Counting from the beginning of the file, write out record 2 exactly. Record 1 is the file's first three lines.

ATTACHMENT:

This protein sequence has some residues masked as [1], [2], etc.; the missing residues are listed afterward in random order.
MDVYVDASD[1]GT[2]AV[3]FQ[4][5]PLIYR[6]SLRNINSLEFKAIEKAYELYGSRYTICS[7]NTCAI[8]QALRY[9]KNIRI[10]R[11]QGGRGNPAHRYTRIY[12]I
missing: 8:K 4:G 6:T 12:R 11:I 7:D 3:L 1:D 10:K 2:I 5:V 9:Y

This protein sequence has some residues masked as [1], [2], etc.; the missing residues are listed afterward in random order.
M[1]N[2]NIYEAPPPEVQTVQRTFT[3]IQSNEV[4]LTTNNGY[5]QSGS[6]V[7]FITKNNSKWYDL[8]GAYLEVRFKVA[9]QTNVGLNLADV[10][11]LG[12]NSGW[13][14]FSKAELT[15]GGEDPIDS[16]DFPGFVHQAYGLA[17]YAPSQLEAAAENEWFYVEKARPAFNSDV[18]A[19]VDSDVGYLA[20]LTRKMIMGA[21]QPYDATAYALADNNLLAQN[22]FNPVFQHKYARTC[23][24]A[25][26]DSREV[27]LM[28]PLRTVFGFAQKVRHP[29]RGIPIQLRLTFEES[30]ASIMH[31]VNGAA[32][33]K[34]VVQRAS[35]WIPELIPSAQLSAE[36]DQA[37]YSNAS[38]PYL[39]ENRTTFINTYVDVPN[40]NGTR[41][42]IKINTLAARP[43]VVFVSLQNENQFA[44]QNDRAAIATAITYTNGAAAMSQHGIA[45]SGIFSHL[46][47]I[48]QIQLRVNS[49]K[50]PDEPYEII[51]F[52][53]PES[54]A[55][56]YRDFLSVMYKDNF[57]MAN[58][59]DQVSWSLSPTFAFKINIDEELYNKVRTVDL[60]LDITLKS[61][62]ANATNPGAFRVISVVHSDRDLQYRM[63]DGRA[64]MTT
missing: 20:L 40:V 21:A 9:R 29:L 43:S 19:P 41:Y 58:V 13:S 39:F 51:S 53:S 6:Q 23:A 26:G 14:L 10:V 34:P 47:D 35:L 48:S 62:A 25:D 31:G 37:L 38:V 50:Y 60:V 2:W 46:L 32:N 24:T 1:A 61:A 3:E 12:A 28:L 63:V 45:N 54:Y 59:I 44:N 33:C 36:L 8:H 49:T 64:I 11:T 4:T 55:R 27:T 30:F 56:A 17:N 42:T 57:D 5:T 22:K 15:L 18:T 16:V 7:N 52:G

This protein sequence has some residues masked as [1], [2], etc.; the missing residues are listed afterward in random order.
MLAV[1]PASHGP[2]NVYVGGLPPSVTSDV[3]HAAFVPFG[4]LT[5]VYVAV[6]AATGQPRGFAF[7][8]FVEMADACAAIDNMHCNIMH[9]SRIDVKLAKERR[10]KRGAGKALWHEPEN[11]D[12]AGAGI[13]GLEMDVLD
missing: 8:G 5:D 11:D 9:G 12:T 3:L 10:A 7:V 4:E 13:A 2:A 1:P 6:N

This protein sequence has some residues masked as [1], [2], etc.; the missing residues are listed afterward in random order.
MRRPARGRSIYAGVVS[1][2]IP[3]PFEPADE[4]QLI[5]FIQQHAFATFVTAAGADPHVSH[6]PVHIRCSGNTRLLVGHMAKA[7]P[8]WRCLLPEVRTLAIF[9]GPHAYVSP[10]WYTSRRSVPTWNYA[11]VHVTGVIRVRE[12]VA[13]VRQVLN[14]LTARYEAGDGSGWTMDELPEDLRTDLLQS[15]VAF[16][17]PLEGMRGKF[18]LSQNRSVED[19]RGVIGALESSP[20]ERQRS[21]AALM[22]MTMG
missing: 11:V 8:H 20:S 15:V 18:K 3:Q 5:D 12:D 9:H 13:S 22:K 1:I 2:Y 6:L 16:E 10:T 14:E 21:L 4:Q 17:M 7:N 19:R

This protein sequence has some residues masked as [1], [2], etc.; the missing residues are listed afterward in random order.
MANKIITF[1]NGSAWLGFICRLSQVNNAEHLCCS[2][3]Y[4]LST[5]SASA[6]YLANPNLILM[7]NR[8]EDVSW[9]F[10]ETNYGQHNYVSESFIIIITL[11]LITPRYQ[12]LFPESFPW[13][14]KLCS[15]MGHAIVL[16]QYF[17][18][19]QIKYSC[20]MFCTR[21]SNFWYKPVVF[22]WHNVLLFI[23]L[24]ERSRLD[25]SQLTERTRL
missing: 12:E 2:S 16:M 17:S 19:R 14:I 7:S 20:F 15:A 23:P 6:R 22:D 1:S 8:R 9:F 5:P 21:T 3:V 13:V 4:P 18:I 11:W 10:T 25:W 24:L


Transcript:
This protein sequence has some residues masked as [1], [2], etc.; the missing residues are listed afterward in random order.
M[1]N[2]NIYEAPPPEVQTVQRTFT[3]IQSNEV[4]LTTNNGY[5]QSGS[6]V[7]FITKNNSKWYDL[8]GAYLEVRFKVA[9]QTNVGLNLADV[10][11]LG[12]NSGW[13][14]FSKAELT[15]GGEDPIDS[16]DFPGFVHQAYGLA[17]YAPSQLEAAAENEWFYVEKARPAFNSDV[18]A[19]VDSDVGYLA[20]LTRKMIMGA[21]QPYDATAYALADNNLLAQN[22]FNPVFQHKYARTC[23][24]A[25][26]DSREV[27]LM[28]PLRTVFGFAQKVRHP[29]RGIPIQLRLTFEES[30]ASIMH[31]VNGAA[32][33]K[34]VVQRAS[35]WIPELIPSAQLSAE[36]DQA[37]YSNAS[38]PYL[39]ENRTTFINTYVDVPN[40]NGTR[41][42]IKINTLAARP[43]VVFVSLQNENQFA[44]QNDRAAIATAITYTNGAAAMSQHGIA[45]SGIFSHL[46][47]I[48]QIQLRVNS[49]K[50]PDEPYEII[51]F[52][53]PES[54]A[55][56]YRDFLSVMYKDNF[57]MAN[58][59]DQVSWSLSPTFAFKINIDEELYNKVRTVDL[60]LDITLKS[61][62]ANATNPGAFRVISVVHSDRDLQYRM[63]DGRA[64]MTT
missing: 20:L 40:V 21:A 9:R 29:L 43:S 19:P 41:Y 58:V 13:S 39:F 51:S 53:S 6:Q 23:A 26:G 14:L 10:V 34:P 47:D 35:L 48:S 62:A 25:D 31:G 37:L 38:V 50:Y 60:V 2:W 46:L 32:N 24:T 1:A 61:A 3:E 12:A 28:L 63:V 45:N 54:Y 59:I 44:N 33:C 36:L 8:H 49:T 64:I 11:T 4:T 55:R 27:T 30:F 56:A 17:N 42:T 57:D 5:T 22:K 15:L 18:T 16:V 7:N 52:G